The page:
Anne's House of Dreams by L.M. Montgomery--Who doesn't love Anne and Gilbert?

Friends Season 3--I love that my library has full seasons of TV shows, in addition to a great selection of movies.

Plastic Ocean: How a Sea Captain's Chance Discovery Launched a Determined Quest to Save the Oceans by: Charles Moore and Cassandra Phillips--I haven't started this one yet, but I'm excited about it.

ABC for Book Collectors by: John Carter--This one is for one of my classes, but I'm nerdy and am looking forward to the readings from it.

Bottlemania: How Water Went on Sale and Why We Bought It by: Elizabeth Royte--this one is actually fairly similar to the documentary Tapped, but I'm still learning new things about the battles over water, especially in Maine.

How to Be a Brit by: George Mikes--I saw this one and couldn't let it pass by. This looks hilarious.

Ernest Shackleton by: George Plimpton--So far it has been an enlightening biography.

The Complete Idiot's Guide to Bike Maintenance and Repair by: Terry Meany--I decided it was time for me to learn to fix my own bike...

18 September 2012


A while ago Janssen posted this post about afternoon snacks. Now I being childless am not super concerned with feeding a child an afternoon snack. Nevertheless learning that you could make popcorn in a paper sack was very awesome. I now eat popcorn about everyday. And I don't feel guilty about it because I don't even always put butter on it. A little salt is good enough some days. And then even when I do put butter on it's not a ton. And I can feel good that I know what's going into my popcorn.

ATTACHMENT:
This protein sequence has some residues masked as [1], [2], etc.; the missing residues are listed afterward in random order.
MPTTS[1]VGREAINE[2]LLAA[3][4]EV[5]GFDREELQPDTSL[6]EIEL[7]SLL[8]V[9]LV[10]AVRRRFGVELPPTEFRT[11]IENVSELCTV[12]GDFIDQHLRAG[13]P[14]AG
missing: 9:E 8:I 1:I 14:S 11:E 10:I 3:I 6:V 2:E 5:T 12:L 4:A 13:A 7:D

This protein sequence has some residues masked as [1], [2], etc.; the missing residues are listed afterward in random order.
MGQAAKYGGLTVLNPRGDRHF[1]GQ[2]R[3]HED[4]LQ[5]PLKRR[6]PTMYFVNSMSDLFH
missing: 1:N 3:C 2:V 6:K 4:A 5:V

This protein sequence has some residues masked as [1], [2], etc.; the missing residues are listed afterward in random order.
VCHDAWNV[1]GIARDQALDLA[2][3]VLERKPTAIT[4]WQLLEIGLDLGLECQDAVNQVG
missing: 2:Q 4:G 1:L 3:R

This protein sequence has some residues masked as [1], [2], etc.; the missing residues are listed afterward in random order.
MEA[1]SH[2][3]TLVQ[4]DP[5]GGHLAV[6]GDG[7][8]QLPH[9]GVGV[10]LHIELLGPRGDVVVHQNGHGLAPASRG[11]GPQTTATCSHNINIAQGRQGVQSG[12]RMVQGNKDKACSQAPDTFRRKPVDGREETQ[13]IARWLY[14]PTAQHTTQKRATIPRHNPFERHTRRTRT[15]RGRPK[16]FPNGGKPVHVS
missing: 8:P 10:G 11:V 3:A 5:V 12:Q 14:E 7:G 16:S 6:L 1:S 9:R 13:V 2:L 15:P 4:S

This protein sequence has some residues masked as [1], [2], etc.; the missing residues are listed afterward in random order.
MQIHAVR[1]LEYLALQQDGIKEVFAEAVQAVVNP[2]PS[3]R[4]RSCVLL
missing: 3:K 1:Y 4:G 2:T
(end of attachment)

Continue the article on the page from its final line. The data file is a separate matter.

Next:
17 September 2012

Happiness is

Happiness is riding my bike on a crisp autumn morning.
Happiness is playing with rare books.
Happiness is bookbinding.
Happiness is having a nice meal with friends.
Happiness is going to bed early and waking up with the sun.
Happiness is watching the sun rise.
Happiness is laying in the grass reading a book on a warm sunny day.
Happiness is watching films you have to read.
Happiness is spending time at the temple.
Happiness is seeing people smile.
Happiness is when people laugh at your jokes.

What makes you happy?

Happy Monday!

Inspired by this post.

14 September 2012

Zucchini Bisque

I also made this delicious zucchini bisque. If you can't tell, I really love creamy soups. I feel like there isn't a much better way to make a soup delicious than to add cream. But then, cream is good in just about anything. And since this soup also needed something to go with it I tried my hand at a flatbread. This one is a green onion flatbread. It was good, but had pretty much no flavor. Next time I think I'll try a different flavor (maybe garlic??).
Zucchini bisque
Green onion flatbread

13 September 2012

Wellesley College

Here are some long awaited pictures of the gorgeous campus that is Wellesley College. I couldn't tell you what any of the buildings are, but they are gorgeous. It's super easy to forget that you're on a college campus.


12 September 2012

Tomato Soup and Grilled Cheese

And lest you think that I haven't cooked in months... I made my own tomato soup. It was pretty delicious. I'm still learning about using cream in my soups. I have a little trouble with it separating because I add it when the soup is still too hot. 
 And nothing goes better with tomato soup than grilled cheese. Yum!

11 September 2012

What I did over summer vacation

Well, summer is drawing to a close, classes started up again last week and I feel like it's time for my "what I did over summer vacation essay." Unfortunately for you  (or not??) I don't feel the need to write an essay per se. How do you feel about a bullet list instead?
  • Spent 230 hours in class
  • Made 9 books
  • Ate a lot of pizza, biscotti, and pastry
  • Saw the Tall Ships
  • Saw the Queen Mary 2!
  • Commuted about 250 miles on my bike
  • Only had one flat!
  • Worked two jobs
  • Quit one of those jobs!
  • Had only two weeks of actual summer 
  • Went to Old Sturbridge Village
  • Visited The Cape
  • Got really sunburned
  • Museum hopped
  • Moved
  • Watched several documentaries about plastics
Old Sturbridge Village!

The Cape. It was a gorgeous day for the beach.

The USCGC Eagle

Some of the Naval boats. A US one and a German one I think.

The Queen Mary 2. Maybe as close as I'll ever be to cruising on it.
Ethiopian binding, and three varieties of Italian paper bindings